the staff of the Ridgewood blog

Ridgewood NJ, from the New Jersey Office of Homeland Security ,the bombing at an arena in Manchester, England, after an Ariana Grande concert on May 22 illustrates the need for security measures and vigilance by the public at the conclusion of a major event. Often at a concert or a sporting event, security measures such as checkpoints and bag checks are in place at the beginning, when ticketholders are entering the venue. After the event, however, there are fewer security measures, and since the event is over, security personnel and the general public may have a tendency to let down their guard. At the arena in Manchester, the attacker was able to inflict multiple casualties by detonating his explosives as spectators were exiting the arena, taking advantage of the fact that there are typically larger concentrations of people in confined spaces as spectators are leaving an event than when they are arriving (photo shows a crowd exiting on a stairway in Manchester).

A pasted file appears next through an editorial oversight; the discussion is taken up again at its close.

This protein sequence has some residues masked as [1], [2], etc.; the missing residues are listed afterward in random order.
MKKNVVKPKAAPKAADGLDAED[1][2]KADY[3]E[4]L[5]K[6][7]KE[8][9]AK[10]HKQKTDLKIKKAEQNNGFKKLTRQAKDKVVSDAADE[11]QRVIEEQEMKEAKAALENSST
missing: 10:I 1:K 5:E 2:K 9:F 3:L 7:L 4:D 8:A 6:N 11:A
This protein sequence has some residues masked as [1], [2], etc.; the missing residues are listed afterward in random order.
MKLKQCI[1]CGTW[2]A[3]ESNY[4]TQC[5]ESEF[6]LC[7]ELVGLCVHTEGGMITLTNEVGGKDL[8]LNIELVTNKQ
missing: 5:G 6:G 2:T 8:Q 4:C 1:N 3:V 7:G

The attacker was also able to avoid detection by security personnel by detonating his explosives outside the arena, rather than attempting to smuggle them in through a checkpoint. The explosion occurred on a walkway connecting the arena to the Victoria train station. Extending the security perimeter, by measures such as placing bollards to impede vehicles and adding surveillance cameras looking outward from the venue, could potentially reduce the threat. However, as at airports, no matter how far outward security measures are pushed, eventually there comes a point where security stops—and that seam becomes a vulnerability. Accordingly, an attack such as the one in Manchester could potentially occur in the United States, including New Jersey.